You’ve got an empty plastic bottle—so what do you do with it? Recycle it, obviously. But how? Do you rinse it out first? Remove the cap? Does it need to be separated from other recyclables? From other plastics? If you’re confused, you’re not alone: In a 2020 survey, Smart Design found that 43% of consumers who responded thought the cap should stay on, while 48% thought it should be removed.
This is typical of today’s recycling landscape. Despite innovations that have made recycling easier and more efficient, the average consumer is still in the dark about what to do. Environmental messaging has focused on raising awareness of pressing issues, and it’s largely succeeded in making people care—but this often fails to translate into action.
If we want to make a dent in the global garbage problem, and environmental degradation in general, this needs to change. There’s a gap between technology and people’s habits, and it’s a huge obstacle to more sustainable behavior.
Fortunately, the brands that put all that potential trash into the world are also perfectly positioned to close the understanding gap.
First and foremost, there’s an imperative to redesign packaging in a way that makes recycling the easiest, most obvious next step, without expecting consumers to become experts on their local regulations. For the plastic bottle mentioned above, it’s actually best to toss the whole bottle in the bin, cap and all. So why not simply redesign the cap so that it’s attached? This is already a feature of some single-serving water bottles, and on its way to becoming mandatory in the European Union, so it’s clearly possible.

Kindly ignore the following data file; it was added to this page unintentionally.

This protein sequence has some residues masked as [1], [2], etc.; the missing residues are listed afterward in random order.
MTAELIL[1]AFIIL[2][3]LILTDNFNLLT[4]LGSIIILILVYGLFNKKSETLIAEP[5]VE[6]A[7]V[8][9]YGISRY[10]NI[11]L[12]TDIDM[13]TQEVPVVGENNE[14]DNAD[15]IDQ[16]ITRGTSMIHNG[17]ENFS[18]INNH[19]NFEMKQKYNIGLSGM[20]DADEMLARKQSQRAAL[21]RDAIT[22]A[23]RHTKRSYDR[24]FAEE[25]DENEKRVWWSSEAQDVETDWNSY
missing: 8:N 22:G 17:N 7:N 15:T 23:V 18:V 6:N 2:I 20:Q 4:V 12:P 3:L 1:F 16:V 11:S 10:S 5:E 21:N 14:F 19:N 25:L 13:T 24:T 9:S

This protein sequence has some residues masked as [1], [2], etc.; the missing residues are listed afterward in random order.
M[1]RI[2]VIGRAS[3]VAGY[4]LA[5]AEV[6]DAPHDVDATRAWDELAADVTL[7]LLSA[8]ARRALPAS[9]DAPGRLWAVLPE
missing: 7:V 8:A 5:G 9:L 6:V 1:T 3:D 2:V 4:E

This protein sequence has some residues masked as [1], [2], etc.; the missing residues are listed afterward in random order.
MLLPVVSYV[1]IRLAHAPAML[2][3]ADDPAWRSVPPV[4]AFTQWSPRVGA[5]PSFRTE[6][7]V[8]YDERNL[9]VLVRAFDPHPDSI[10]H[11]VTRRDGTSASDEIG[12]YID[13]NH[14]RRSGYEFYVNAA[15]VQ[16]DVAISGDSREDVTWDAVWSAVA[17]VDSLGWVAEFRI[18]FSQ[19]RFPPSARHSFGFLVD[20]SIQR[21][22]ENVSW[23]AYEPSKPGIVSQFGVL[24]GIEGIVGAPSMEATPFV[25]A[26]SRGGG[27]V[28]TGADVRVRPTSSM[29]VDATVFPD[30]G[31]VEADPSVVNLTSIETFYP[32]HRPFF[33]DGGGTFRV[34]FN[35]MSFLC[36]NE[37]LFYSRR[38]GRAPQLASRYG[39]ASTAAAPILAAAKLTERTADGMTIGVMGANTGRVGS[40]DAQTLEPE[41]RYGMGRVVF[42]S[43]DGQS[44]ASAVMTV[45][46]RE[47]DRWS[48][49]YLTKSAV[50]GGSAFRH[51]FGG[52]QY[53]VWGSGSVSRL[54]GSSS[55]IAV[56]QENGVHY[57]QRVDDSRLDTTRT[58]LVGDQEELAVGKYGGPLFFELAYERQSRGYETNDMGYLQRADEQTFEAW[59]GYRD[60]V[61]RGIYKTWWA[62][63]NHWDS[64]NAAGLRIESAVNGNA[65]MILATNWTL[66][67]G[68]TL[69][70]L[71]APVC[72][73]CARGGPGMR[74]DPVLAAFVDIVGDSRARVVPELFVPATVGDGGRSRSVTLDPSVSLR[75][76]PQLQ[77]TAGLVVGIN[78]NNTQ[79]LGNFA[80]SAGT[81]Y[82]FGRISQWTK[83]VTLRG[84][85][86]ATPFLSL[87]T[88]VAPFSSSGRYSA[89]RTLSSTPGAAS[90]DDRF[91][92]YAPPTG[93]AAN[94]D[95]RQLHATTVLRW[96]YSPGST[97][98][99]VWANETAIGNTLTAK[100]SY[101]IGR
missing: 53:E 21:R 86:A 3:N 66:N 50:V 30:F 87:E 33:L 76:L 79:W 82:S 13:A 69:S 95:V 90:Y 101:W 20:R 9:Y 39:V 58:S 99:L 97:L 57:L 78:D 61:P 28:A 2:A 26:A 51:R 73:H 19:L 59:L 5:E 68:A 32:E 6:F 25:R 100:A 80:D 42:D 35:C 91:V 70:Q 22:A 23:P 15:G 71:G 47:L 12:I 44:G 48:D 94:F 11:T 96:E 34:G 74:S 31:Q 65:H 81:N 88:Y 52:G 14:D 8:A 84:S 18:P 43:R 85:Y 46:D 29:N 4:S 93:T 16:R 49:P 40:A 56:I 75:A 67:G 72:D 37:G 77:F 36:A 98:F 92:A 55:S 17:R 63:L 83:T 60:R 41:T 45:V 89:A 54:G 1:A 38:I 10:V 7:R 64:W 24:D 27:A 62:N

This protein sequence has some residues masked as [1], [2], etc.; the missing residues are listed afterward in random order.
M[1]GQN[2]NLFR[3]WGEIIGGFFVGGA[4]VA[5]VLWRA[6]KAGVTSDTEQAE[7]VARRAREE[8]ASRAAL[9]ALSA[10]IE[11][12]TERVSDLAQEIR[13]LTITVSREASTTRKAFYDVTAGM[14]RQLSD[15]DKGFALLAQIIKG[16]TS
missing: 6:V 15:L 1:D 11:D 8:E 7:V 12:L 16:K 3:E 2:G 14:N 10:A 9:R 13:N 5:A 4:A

Cardboard packaging could also be redesigned to better accommodate recycling, by collapsing flat in an obvious way, with no cutting. Perhaps it includes a prominent tab that does the job with a single tug. This would make the used packaging easier to stack, while offering a tangible reminder of what to do with it after use.
There’s even more opportunity when it comes to messaging. After all, any successful brand already has plenty of experience communicating with consumers to get them excited about buying their product. Imagine if they applied some of that magic to clarifying correct recycling technique on the product itself. Many brands already include recycling instructions on their packaging, but these are subordinate to branding messages, and often go unnoticed.
Emphasizing recycling instructions doesn’t have to detract from a brand, though, and it doesn’t need to be permanent. What if your favorite soft drink replaced its iconic logo—just for a month—with clear recycling instructions, front and center? It would almost certainly keep millions of bottles and cans out of the landfill, while establishing the brand’s environmental credibility in a bold, uncynical way that’s likely to earn a lot of fans.
Remember, most consumers really do care about the environment, and increasingly expect brands to care too—even if it costs a bit more. Helping them to achieve their goals, through design and messaging, is the best way to communicate that you’re all on the same team.
Charlie Paradise is a project director and sustainability practice lead at Smart Design; Jamie Munger is a strategy director at Smart Design.